Transfer the soup back to the soup pot, whisk in the cooked cream and season with salt and pepper. Divide the soup among bowls and top with a dollop of tarragon yogurt to serve.
Source: Girl in the Kitchen
Beauty For All Ages
“It is a mistake to regard age as a downhill grade toward dissolution. The reverse is true. As one grows older, one climbs with surprising strides.”
– George Sand
As women, the ageing process can be uniquely difficult. Unlike Brad Pitt and George Clooney, women are rarely acknowledged as getting better with age. We face insurmountable pressure to look our best at all times and for some women each new birthday ignites fear, anxiety and symptoms of depression. Brookhaven Retreat is a women-only residential treatment center that helps women of all ages get emotionally and mentally well. As part of residential treatment for mental health and substance abuse issues, women learn to accept the ageing process and find confidence in growing old through embracing acts of self-care.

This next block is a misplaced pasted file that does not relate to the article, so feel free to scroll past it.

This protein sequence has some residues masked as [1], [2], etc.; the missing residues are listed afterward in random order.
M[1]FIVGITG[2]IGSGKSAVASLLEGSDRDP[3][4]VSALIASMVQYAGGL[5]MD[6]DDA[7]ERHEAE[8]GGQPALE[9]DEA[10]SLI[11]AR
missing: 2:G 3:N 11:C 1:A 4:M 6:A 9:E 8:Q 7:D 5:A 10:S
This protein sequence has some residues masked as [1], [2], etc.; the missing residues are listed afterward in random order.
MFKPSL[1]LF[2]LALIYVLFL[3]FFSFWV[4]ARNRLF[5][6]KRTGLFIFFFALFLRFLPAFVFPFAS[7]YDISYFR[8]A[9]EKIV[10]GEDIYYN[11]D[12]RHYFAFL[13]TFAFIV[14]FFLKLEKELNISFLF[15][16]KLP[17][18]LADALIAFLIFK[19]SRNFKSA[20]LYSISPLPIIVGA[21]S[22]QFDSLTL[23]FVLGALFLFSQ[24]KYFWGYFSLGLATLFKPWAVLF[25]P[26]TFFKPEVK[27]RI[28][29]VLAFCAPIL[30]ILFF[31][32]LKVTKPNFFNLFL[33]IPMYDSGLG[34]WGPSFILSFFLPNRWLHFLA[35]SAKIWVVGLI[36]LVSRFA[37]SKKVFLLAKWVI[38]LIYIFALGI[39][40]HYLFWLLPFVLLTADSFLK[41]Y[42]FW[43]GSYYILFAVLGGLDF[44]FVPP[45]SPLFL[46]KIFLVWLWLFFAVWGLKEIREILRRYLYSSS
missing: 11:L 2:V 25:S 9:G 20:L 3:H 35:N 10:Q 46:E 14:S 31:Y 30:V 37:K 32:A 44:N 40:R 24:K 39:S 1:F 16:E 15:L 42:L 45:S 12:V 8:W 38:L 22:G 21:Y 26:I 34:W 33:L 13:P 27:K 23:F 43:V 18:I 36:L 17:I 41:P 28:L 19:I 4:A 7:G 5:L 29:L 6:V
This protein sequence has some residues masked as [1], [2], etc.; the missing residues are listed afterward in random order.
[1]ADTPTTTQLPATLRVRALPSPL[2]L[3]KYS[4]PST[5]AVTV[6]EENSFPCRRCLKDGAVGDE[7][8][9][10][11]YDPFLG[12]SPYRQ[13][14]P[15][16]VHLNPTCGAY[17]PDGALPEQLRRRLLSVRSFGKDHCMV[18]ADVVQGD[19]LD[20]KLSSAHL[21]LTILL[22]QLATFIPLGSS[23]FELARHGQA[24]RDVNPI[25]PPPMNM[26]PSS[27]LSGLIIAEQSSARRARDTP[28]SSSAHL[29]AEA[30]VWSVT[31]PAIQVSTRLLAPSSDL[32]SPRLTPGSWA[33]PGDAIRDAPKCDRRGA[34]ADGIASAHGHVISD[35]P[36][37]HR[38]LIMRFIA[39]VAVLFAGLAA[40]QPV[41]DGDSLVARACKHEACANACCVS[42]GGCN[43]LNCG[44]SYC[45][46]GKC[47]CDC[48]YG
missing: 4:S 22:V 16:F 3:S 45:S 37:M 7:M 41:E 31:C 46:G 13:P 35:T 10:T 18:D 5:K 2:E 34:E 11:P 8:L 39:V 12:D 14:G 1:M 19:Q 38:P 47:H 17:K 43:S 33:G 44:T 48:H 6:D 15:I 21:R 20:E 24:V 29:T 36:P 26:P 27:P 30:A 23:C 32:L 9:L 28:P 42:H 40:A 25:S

October is National Cosmetology Month, making it the perfect reason to show your self and your age love by indulging in some beauty secrets for all ages.
In your 30s: When we enter our thirties we may find ourselves overwhelmed by growing responsibilities to our budding family, parents and work. Often these are new components in our life and we have yet to find a healthy routine, which makes time for our own needs while balancing outside obligations. But it is crucial to maintain time for ourselves to embrace this new era. Experts say this is the time to prevent early aging by using sunscreen, peptides and exfoliates. Our hair may need more frequent conditioning than in our 20s and a good yellow-peach concealer goes a long way to hide those sleepless nights and increased stress that accompany our 30s.